- SLO 8: Identify ethical responsibilities in couple and family therapy research practices
Our SAC Disclosure Table with information on graduate outcomes, may be found here: here.
Our graduates are trained to assume clinical practice positions and are desirable in myriad work environments. Graduates are employed at behavioral health and healthcare institutions, addiction treatment facilities, schools, hospitals, law practices, religious institutions and in private practice. The 90-credit Master degree meets the minimum educational requirements for MFT licensure in the state of Pennsylvania. Graduates qualify for Pre-Clinical Membership in the American Association for Marriage and Family Therapy.
What you’ll learn
The Master in Family Therapy Degree program integrates theory and practice. Issues of age, ability, race, class, gender, sexual orientation, religion, spirituality and ethnicity are addressed. We emphasize a systems/relational context to work with individuals, couples, and families. Students are trained to be able to work with clients of myriad backgrounds and include the aforementioned contextual variables.
The educational and training experience includes the following components:
- To work in a diverse and interprofessional healthcare environment
- To address the complex public health issues impacting couples and families, notably trauma and addiction
- To work with specific populations, particularly couples and LGBT persons
- An array of classical, postmodern, and research-informed therapy approaches, highlighting Attachment-based Family Therapy, Emotionally-focused Therapy, and the Person-of-the-Therapist model.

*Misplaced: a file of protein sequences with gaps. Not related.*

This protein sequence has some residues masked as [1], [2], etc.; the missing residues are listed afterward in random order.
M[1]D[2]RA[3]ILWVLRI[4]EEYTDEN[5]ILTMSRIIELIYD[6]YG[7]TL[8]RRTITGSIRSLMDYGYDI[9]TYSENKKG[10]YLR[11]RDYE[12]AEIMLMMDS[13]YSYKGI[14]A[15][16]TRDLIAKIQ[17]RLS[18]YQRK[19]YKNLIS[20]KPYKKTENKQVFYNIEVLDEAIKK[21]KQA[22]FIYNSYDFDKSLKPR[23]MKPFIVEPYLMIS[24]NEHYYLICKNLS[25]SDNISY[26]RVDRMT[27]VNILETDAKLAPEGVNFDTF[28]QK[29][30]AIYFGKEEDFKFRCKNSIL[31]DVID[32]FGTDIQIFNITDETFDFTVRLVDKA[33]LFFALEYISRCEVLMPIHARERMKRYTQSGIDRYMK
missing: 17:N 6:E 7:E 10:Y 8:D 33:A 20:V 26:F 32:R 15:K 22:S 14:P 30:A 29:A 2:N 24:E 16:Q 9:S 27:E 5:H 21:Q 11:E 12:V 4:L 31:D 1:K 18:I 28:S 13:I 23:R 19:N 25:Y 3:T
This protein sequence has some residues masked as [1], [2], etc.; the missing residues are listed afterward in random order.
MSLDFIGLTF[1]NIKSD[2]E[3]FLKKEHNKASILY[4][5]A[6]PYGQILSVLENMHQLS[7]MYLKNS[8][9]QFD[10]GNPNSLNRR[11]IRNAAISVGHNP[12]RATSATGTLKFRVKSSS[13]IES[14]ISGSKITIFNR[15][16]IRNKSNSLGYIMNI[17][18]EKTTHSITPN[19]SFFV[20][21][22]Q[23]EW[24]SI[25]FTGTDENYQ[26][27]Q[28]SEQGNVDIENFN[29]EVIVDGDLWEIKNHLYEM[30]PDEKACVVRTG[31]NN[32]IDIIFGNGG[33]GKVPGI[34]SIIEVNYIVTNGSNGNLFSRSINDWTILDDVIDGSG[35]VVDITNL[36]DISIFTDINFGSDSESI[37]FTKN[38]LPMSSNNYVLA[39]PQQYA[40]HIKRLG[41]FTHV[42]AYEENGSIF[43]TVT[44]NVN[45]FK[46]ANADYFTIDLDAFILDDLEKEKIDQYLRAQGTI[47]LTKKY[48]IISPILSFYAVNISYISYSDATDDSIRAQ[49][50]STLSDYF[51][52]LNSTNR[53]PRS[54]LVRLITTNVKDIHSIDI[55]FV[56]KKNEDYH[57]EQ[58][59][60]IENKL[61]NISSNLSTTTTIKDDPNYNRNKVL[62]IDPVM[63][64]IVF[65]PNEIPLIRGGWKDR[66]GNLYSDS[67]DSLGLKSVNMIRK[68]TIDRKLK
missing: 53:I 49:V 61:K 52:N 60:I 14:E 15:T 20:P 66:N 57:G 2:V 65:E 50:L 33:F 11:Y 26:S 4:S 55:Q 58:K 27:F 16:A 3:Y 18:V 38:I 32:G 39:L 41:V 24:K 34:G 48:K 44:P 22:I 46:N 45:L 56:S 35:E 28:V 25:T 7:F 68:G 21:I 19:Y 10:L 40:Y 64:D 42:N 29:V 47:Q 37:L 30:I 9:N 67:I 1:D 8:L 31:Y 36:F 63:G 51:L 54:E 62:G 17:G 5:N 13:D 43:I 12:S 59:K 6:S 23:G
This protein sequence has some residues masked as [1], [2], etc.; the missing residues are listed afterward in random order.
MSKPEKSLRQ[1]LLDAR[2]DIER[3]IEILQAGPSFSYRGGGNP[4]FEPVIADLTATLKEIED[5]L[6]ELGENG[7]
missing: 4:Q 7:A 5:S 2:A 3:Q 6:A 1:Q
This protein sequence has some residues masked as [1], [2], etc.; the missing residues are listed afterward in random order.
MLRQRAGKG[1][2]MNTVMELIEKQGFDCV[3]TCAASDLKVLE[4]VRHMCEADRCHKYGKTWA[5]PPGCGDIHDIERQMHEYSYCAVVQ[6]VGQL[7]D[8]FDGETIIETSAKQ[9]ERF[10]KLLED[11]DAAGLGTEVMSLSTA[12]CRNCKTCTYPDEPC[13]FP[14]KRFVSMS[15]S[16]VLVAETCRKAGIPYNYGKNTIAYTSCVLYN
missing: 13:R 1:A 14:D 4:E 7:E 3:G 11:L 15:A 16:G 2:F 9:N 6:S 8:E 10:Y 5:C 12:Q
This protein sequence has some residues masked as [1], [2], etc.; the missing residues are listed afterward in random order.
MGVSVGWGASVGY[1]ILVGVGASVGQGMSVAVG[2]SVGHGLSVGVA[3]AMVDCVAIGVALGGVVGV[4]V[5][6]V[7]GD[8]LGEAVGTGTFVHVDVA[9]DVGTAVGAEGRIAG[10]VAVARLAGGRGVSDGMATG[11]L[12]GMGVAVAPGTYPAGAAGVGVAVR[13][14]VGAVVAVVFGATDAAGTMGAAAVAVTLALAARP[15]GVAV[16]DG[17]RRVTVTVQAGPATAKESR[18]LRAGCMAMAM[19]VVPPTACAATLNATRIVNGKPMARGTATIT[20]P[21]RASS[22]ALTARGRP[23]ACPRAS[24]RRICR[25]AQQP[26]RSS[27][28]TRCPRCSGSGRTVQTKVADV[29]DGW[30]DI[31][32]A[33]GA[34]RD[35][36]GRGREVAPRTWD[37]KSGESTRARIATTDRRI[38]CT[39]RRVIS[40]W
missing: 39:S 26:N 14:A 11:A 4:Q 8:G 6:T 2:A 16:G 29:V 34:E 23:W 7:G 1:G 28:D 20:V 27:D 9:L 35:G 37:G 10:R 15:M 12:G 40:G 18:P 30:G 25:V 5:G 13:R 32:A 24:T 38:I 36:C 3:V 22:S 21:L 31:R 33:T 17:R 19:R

What makes the Drexel Master of Family Therapy program unique?
The goal of practicum is to provide students with an intensive, clinical experience working with diverse individuals, couples, families, and groups, from a systemic perspective. Supervision is embedded in the practicum courses and designed to facilitate the student's integration of theory and practice.
All students are required to minimally complete a 12-month continuous practicum prior to graduation, under the COAMFTE accreditation requirements.
Praciticum graduation requirements include:
- Mandatory Virtual Clinical Orientation (Prior to the start of the fall term of the first term of clinical activity)
- Passing CFTP 539 Clinical Readiness Seminar (Required in order to move forward with your clinical placement)
- Passing Clinical Practicum (CFTP 530-533) sequentially over the course of 4 quarters
- Completing a minimum of 500 direct client contact hours (250 must be working with couples or families)
- Completing a minimum of 100 hours of supervision (50 of the 100 must be observable [video or audio], 25 of the 50 observable hours must be of the student)
The degree meets the minimum education requirements for MFT licensure in the state of Pennsylania. Upon completion of the program, students are prepared to practice in the field.
Campus-based students may apply to complete their clinical practicum at the Drexel University Individual, Couple, and Family Services Clinic (DUCFT), a training facility, directly affiliated with the Department of Counseling and Family Therapy, at Drexel University, or one of the additional placement sites, in the region. More information on DUCFT may be found at: http://drexel.edu/cnhp/practices/Individual-Couple-and-Family-Therapy-Services/.
Virtual students may choose to come to Philadelphia, for the 12-month period, required to complete clinical placement. They may also seek a clinical placement that meets program requirements in their local area.
A full list of our current clinical placement sites may be downloaded by clicking here.
The names of our Clinical Supervisors may be found here.
Information on the demographic makeup of our clinical supervisors may be found here.